Tuesday, November 11, 2008

Winky's Last Ride

Here's a quick video of Winky's last drive before he gets stripped and reassembled. Hopefully, he'll emerge from the cocoon running better than when he came in!

The trip around the block wasn't just to hoon around my neighborhood. I've never actually driven the car, so I wanted to see how (if) it runs under its own power.

The good: The clutch seems very good. The shifter was very very fluid on the upshift, but the synchros seem a little balky downshifting into 1st and 2nd (I only got up to 3rd). That may be because the transmission was cold.

The bad: There seems to be pretty bad HLA knocking. I'll have to have those replaced or cleaned.

The ugly: White smoke coming out of the tailpipe! The 3 mile drive after the collision (with a busted radiator) must have toasted the head gasket. Hopefully it's just a gasket and didn't warp the head. There doesn't seem to be antifreeze in the oil, so maybe it's not that bad.

Now I'll have to decided whether to delay the build and rebuild the engine, or whether to press on ahead and just get the Spartan built and running. I'm leaning toward the latter, but I know having a basket case for a motor is going to drive me a little nuts.

Wednesday, November 5, 2008

This is just a tribute...

One of the good things about taking your time with a build is that it gives you plenty of time to consider things before committing to them. In the last few weeks I've made a dramatic shift in my line of thinking concerning how I want the Spartan to turn out.

My line of thinking used to be that I was going to make some kind of F1 inspired rocket. It was going to be super-light, savage and wicked fast. There would only be a token concession to comfort for the occasional long trip. Two things have happened since then.

The first was this post on the LocostUSA forums. It was a discussion on how tough locosts can be on the driver. Shortly afterward, I read of someone who sold his Seven because he just didn't drive it anymore. It really made me think about my priorities. I don't currently autocross, and even though I really want to get into the sport I have to believe that 99% of the Spartan's life is going to be on the street, not the track. Making some kind of cone-killing monster just doesn't translate in to a good street car.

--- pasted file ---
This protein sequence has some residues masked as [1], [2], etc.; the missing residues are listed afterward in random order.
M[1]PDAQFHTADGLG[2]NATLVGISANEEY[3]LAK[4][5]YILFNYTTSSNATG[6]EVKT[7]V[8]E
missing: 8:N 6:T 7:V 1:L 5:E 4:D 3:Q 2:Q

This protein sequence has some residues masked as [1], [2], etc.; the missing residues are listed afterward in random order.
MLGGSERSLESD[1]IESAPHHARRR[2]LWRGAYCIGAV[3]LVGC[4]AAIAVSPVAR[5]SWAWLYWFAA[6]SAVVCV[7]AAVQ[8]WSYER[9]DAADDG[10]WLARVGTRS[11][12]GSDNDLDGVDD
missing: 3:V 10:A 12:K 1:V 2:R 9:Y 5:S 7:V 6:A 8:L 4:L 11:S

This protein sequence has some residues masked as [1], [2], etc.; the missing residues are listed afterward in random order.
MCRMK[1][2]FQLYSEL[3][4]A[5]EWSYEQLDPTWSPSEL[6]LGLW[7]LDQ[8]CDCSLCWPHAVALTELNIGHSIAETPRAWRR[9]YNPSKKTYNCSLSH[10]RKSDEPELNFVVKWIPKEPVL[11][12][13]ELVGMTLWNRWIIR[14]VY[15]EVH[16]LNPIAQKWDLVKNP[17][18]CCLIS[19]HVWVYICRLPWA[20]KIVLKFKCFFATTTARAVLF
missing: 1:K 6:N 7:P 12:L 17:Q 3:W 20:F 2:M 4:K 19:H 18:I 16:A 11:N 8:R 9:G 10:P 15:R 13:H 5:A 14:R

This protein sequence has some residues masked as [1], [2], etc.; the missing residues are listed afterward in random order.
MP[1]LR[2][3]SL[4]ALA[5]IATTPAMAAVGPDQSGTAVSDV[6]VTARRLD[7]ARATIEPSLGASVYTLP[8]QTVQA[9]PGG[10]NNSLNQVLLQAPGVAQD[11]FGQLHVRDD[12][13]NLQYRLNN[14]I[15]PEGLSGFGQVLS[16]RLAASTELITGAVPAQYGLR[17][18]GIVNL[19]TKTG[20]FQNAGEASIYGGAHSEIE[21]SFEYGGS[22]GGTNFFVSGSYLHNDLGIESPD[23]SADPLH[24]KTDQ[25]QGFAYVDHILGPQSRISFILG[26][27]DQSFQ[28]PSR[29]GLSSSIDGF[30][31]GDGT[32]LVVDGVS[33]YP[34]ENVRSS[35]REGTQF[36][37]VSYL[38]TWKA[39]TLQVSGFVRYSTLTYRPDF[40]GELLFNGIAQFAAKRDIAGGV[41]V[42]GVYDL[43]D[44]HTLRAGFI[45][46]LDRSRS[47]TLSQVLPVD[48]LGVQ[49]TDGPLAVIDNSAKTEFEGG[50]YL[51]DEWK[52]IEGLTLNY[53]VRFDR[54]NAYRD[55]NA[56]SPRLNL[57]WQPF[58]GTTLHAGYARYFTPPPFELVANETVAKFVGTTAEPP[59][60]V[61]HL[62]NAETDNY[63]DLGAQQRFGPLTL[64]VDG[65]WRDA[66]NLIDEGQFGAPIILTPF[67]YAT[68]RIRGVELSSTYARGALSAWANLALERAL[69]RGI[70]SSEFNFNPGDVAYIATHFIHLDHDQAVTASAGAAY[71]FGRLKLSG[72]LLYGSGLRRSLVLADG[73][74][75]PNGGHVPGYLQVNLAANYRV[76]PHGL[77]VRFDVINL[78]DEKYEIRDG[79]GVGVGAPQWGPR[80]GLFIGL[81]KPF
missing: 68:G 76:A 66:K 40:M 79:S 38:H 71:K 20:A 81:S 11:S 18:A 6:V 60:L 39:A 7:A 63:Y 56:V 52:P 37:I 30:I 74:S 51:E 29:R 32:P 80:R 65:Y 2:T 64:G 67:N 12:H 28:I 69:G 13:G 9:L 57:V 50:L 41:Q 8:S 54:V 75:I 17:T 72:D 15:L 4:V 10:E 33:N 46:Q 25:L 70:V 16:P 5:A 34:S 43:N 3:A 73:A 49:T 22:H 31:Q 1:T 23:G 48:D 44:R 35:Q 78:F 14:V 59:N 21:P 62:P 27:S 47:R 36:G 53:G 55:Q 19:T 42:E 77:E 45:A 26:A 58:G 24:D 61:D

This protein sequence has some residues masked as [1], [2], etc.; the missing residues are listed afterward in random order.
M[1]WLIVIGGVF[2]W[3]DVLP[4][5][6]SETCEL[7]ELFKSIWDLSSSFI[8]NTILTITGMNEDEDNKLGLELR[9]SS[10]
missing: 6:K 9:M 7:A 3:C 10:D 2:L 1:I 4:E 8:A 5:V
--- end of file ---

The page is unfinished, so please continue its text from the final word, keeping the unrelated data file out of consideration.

The second event was less rational, but lots more dramatic. I came up to a stoplight near my house and caught a beautiful ivory-colored Bugeye Sprite across the light. The driver was joined by his lovely wife/girlfriend/mistress, and both had huge smiles on their faces.

Austin-Healey Bugeye Sprite
The Bugeye is one of my favorite cars of all time. It to me is one of the heights of the British roadster era. Simple, light, good-looking and a hoot to drive. The car a classic Anglo jauntiness to it. Plus, with the Sprite you can have a handlebar mustache and wear a tweed jacket while driving around and feel perfectly normal.

That spotting got me thinking. Would my wife really want to ride in some kidney-punching terror? Would I? Was the car I was building really like the Lotus 7 I've loved since I was a kid?

The answer to all these questions was No. That's when I hatched my current plan, to create a Lotus 7 tribute, an homage to all those awesome Healeys, MGs, Morgans, Triumphs, Sunbeams and other greats from the 60s. Sure, under the sheetmetal it'd still be Miata powered and it would still have lots of current technology in the suspension and running gear. But the feel would be more Italian Job (the good one with Michael Caine) and less Bourne Identity. I want it to look and feel like it came from the 60s. When my wife and I are motoring around in it, I want to feel like I'm in a simpler time.

Lotus Seven Interior
Really this is more of a shift in philosophy than actual design. Fortunately there's plenty of apropriately vintage-y instruments, steering wheels, seats, lights, mirrors, trim, etc. available to the homebuilder.

As a plus, I think the task of researching old British cars for inspiration is going to be a blast! I've already planned a trip to the Lotus Owners Gathering and the Barber Motorsports Museum in Birmingham in May of next year.

I've always loved the Seven because of its purity. I guess I'm learning that purity doesn't just mean leaving everything off in the name of going faster. It's can also be about the single-minded pursuit of the joy of spirited motoring.

Saturday, November 1, 2008

Going a little faster than I thought

In all this planning I've been doing in the last few years, I always assumed the tear down and disposal of the donor was going to take six months. Now I'm thinking it'll only take a fraction of the time. I will say that I've probably spent 15 hours plus tearing the car apart in the last week. What can I say? I'm still riding the buzz of having my donor car in my garage.

Speaking of garage, I decided to upgrade the lighting. The new fixtures make a world of difference, and already I'm thinking of getting two more.

I'd mentioned before that I'm taking my time taking the car apart and trying to get organized. I'm especially concerned about the wiring harness. I get the willies thinking of having a giant unlabled box of spaghetti, so I've been pretty militant about labeling connections as I take them apart.

This may seem a bit anal, but I know I'll be thankful that I took the time later when I'm trying to condense the wiring harness into something simpler. Same goes for bagging and tagging hardware for removed components. I've read enough stories about doing a car restoration to know that's a must.

A week into the teardown, and all I have to say is it's shocking how simple of a car the Miata is. There really aren't as many parts as I thought there'd be. I knew there is a reason I love these cars so!